Do you think that in eternity Job will look back on his time of testing and consider that it was not the love of God? Do you think Job will question whether or not God had his best interests in mind? Do you think Job would go back, if he could, and change one thing? Or do you think Job will acknowledge rather the perfect dealings of a Loving Father Who dispenses perfectly in timing and degree?
I confess there is too much lag time between when a trial comes into my life and when I finally acknowledge it to be worth more than gold. My flesh would much rather be pampered than tested by adversity. But the road of transformation is a road necessarily mined with perfect adversities chosen individually by our Loving Father to put the flesh to death and to transform us into the likeness of Jesus.
"Thank You Father for the testimony of Job. May we all be found with the faith of Job when we stand before You."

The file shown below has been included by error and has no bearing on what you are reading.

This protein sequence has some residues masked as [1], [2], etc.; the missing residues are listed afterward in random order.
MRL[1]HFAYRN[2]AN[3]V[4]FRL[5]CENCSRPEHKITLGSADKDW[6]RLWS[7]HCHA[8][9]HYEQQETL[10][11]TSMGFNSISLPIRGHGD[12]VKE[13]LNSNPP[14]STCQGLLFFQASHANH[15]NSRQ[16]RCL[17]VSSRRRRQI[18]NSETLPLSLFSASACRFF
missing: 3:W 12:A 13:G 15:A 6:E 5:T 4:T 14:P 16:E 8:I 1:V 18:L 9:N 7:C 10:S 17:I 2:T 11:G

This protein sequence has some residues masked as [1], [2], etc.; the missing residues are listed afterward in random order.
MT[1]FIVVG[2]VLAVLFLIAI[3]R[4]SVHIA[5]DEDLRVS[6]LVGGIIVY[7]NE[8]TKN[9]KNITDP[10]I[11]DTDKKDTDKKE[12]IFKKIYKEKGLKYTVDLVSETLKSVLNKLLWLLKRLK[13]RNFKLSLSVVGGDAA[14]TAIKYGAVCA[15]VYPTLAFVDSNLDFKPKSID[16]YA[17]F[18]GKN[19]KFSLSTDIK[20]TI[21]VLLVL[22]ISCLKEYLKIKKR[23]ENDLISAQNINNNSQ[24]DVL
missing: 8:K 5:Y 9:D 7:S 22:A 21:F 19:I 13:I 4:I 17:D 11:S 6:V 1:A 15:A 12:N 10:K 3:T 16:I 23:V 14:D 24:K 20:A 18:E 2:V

Beauty for Ashes
God establishes perfection to His glory out of the very substance of our weakness and failure. God chooses to bring life forth out of death. Out of the seemingly unrecoverable God-forsaken ruins of the literal ashes of the Jewish holocaust will arise a resurrected people. Those chosen since before time began to be redeemed by the Blood of His Son will rise from their graves to once again live and play and grow old in the streets of Jerusalem. God’s purposes are never thwarted. His promises and callings are never overruled or revoked. His original purposes for His chosen nation of Israel to be the source of sons for the world were not thwarted by their apostasy. Even their disobedience is redeemable. It was part of His plan from the beginning.